Swim­ming at Mil­ner­ton La­goon de­spite warn­ings

Res­i­dents say signs do not speak of spe­cific dan­gers

Weekend Argus (Saturday Edition) - - NEWS - KOWTHAR SOLOMONS

THE MIL­NER­TON La­goon, in­fested with e coli, is still be­ing used for swim­ming, de­spite warn­ing signs, and the City of Cape Town has con­firmed the bac­te­ria has made its way to the La­goon Beach.

Heavy rains last weekend not only caused the la­goon to de­te­ri­o­rate fur­ther, but have now caused con­cern for those swim­ming at the nearby beach.

Res­i­dents along the la­goon’s banks con­firmed that swimmers could still reg­u­larly be seen. A res­i­dent, who asked not to be named, said there were warn­ing fly­ers on the beach and around the la­goon, but they were ob­scured by trees or posted on bins and were hardly vis­i­ble.

“The sign just says the wa­ter is pol­luted and to stay out. It doesn’t tell us what’s in the wa­ter and peo­ple just ig­nore it. If they want to keep peo­ple out of the wa­ter they need to say what’s in it. The signs need to be huge boards and not just fly­ers.”

Stan­ley Bol­nik, chair­man of the Mil­ner­ton Cen­tral Res­i­dents’ As­so­ci­a­tion, said peo­ple swam in the la­goon re­gard­less of warn­ing signs posted, even be­fore the E coli out­break.

“Peo­ple have al­ways used the la­goon for swim­ming or other re­cre­ational ac­tiv­i­ties, whether there are signs or not, so it is a par­tic­u­larly hard prob­lem to ad­dress. For now, our best so­lu­tion is to clean the la­goon as soon as pos­si­ble.”

The la­goon was de­clared off lim­its this month af­ter a sewage pipe col­lapsed dur­ing con­struc­tion of the last sec­tion of a new pipe­line when a stormwa­ter canal flooded the site.

This washed sand into the pipe and into the Koe­berg pump sta­tion, which couldn’t pump at full ca­pac­ity lead­ing to the flood­ing and spillage.

Coun­cil­lor Ernest Son­nen­berg, mayoral com­mit­tee mem­ber for util­i­ties ser­vices, said the la­goon had been treated with en­zymes and showed some im­prove­ment be­fore last weekend’s tor­ren­tial rain.

“The E coli lev­els are still high in Diep River and also in the la­goon mouth. The wa­ter qual­ity had shown some im­prove­ment last week be­fore the weekend rain, but has de­te­ri­o­rated af­ter the rain­fall.

“Sea wa­ter qual­ity has shown some im­prove­ment at both Mil­ner­ton Light­house and near the la­goon mouth. En­te­ro­cocci counts are down for both ar­eas are low, but E coli counts are a con­cern and must come down be­fore any swim­ming is al­lowed.” En­te­ro­cocci are bac­te­ria which in­fect the uri­nary tract and the lin­ing of the heart, and cause di­ges­tive disease and menin­gi­tis.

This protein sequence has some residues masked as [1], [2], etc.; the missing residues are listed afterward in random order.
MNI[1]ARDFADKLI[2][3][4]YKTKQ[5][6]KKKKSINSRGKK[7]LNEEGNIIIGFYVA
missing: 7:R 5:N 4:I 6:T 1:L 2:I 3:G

Son­nen­berg said peo­ple have been warned not to swim in the la­goon.

“At Mil­ner­ton La­goon, there is per­ma­nent sig­nage up pro- hi­bit­ing swim­ming. The city has erected tem­po­rary signs around the ar­eas fur­ther af­fected by the re­cent sewage spill and has in­formed the pub­lic through the me­dia. Nor­mally it is fine for ca­noeists to pad­dle in the area as they don’t fully im­merse them­selves in the wa­ter, but cur­rently this too is pro­hib­ited.”

When the Weekend Ar­gus vis­ited the beach, sev­eral warn­ing signs were posted on bins around the beach and la­goon but the signs made no men­tion of the E coli or other pol­lu­tants.

Epi­demi­ol­o­gist Jo Barnes said the city should look at im­prov­ing its warn­ing signs and in­clude specifics.

“The signs on the bins may not be enough to keep peo­ple from swim­ming even if the city feels the signs meet the min­i­mum re­quire­ments. Peo­ple will still use the la­goon be­cause they do not un­der­stand the dan­gers.”

kowthar.solomons@inl.co.za

PIC­TURES: LEON LESTRADE

IN­FECTED: The City of Cape Town con­firmed the in­fec­tion of La­goon Beach in Mil­ner­ton with E coli as wa­ter from the la­goon fil­tered into the sea. De­spite warn­ings posted on the beach, peo­ple still swim in the beach’s waters.

KEEP OUT: A warn­ing sign by the City of Cape Town at the Mil­ner­ton La­goon. The la­goon was flooded with E coli af­ter a pipe col­lapsed and, de­spite the health warn­ing, is still be­ing used by swimmers

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